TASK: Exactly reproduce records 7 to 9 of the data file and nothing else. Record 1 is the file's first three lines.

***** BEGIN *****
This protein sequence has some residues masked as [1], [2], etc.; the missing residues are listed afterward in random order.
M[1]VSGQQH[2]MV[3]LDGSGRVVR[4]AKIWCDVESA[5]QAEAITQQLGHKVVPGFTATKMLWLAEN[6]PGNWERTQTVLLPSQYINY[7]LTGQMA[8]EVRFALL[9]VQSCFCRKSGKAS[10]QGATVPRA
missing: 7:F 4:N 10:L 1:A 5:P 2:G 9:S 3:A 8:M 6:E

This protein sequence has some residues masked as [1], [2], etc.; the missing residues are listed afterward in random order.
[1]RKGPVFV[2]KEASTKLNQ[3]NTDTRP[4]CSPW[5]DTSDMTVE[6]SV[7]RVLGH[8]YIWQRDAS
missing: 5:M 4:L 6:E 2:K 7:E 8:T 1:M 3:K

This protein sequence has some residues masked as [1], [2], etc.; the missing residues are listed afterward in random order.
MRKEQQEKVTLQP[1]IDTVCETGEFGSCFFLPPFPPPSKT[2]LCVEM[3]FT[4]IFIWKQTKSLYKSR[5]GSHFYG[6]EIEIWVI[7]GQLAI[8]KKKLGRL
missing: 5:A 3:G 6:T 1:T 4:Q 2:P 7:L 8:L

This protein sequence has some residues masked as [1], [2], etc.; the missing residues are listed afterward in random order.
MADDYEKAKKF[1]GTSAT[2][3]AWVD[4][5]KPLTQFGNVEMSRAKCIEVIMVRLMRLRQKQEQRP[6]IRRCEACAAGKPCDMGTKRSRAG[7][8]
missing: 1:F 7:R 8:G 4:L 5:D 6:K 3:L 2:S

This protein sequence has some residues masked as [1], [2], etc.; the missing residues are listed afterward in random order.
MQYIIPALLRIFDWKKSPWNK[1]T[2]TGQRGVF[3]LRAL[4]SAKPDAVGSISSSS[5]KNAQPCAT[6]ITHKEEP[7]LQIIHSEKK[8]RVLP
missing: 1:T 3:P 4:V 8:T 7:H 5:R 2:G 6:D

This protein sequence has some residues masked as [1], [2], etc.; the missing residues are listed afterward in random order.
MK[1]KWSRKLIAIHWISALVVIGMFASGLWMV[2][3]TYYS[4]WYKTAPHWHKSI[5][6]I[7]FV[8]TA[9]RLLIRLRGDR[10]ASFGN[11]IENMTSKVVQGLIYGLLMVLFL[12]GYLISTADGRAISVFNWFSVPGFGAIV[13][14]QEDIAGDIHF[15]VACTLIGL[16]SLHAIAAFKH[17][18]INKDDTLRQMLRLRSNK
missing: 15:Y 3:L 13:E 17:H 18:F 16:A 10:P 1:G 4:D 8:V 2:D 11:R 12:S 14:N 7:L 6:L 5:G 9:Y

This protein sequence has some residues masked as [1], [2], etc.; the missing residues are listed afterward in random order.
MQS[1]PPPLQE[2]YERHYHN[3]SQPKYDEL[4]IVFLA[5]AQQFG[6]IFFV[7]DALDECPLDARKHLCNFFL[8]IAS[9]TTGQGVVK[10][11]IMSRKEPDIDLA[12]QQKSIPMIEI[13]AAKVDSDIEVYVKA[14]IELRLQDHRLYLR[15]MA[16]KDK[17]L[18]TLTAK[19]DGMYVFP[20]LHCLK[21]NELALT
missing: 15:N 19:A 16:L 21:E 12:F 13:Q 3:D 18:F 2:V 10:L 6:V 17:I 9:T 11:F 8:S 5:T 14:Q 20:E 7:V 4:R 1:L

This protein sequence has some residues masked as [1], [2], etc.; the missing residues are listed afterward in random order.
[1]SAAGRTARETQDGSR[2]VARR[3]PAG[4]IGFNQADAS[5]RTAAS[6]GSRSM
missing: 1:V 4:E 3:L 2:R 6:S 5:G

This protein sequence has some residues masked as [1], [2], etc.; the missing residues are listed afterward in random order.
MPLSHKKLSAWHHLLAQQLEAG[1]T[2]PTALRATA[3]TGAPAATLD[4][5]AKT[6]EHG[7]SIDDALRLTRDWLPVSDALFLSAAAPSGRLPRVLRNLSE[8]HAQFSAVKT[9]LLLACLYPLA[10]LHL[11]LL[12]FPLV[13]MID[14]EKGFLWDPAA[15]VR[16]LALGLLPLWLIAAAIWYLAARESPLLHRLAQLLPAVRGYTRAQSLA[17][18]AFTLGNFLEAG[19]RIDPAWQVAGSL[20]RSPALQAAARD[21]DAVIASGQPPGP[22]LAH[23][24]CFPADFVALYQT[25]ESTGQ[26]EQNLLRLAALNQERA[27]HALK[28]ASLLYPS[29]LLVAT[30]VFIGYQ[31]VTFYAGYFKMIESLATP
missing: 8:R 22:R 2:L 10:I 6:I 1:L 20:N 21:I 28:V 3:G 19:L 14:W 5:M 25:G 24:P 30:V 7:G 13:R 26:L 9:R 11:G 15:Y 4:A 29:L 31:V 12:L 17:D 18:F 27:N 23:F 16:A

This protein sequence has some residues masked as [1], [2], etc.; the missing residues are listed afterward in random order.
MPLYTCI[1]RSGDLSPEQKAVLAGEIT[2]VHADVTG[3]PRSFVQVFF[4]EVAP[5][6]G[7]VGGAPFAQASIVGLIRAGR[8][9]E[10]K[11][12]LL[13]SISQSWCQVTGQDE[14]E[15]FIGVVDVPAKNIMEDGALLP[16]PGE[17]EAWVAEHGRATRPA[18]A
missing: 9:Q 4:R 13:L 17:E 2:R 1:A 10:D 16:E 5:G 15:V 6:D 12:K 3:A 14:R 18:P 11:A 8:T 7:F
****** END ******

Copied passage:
This protein sequence has some residues masked as [1], [2], etc.; the missing residues are listed afterward in random order.
MQS[1]PPPLQE[2]YERHYHN[3]SQPKYDEL[4]IVFLA[5]AQQFG[6]IFFV[7]DALDECPLDARKHLCNFFL[8]IAS[9]TTGQGVVK[10][11]IMSRKEPDIDLA[12]QQKSIPMIEI[13]AAKVDSDIEVYVKA[14]IELRLQDHRLYLR[15]MA[16]KDK[17]L[18]TLTAK[19]DGMYVFP[20]LHCLK[21]NELALT
missing: 15:N 19:A 16:L 21:E 12:F 13:Q 3:D 18:F 2:V 10:L 6:V 17:I 9:T 11:F 8:S 5:T 14:Q 20:E 7:V 4:R 1:L

This protein sequence has some residues masked as [1], [2], etc.; the missing residues are listed afterward in random order.
[1]SAAGRTARETQDGSR[2]VARR[3]PAG[4]IGFNQADAS[5]RTAAS[6]GSRSM
missing: 1:V 4:E 3:L 2:R 6:S 5:G

This protein sequence has some residues masked as [1], [2], etc.; the missing residues are listed afterward in random order.
MPLSHKKLSAWHHLLAQQLEAG[1]T[2]PTALRATA[3]TGAPAATLD[4][5]AKT[6]EHG[7]SIDDALRLTRDWLPVSDALFLSAAAPSGRLPRVLRNLSE[8]HAQFSAVKT[9]LLLACLYPLA[10]LHL[11]LL[12]FPLV[13]MID[14]EKGFLWDPAA[15]VR[16]LALGLLPLWLIAAAIWYLAARESPLLHRLAQLLPAVRGYTRAQSLA[17][18]AFTLGNFLEAG[19]RIDPAWQVAGSL[20]RSPALQAAARD[21]DAVIASGQPPGP[22]LAH[23][24]CFPADFVALYQT[25]ESTGQ[26]EQNLLRLAALNQERA[27]HALK[28]ASLLYPS[29]LLVAT[30]VFIGYQ[31]VTFYAGYFKMIESLATP
missing: 8:R 22:R 2:L 10:I 6:I 1:L 20:N 21:I 28:V 3:G 19:L 14:W 5:M 25:G 24:P 30:V 7:G 13:R 26:L 9:R 11:G 15:Y 4:A 29:L 31:V 12:L 17:D 18:F 27:N 23:F 16:A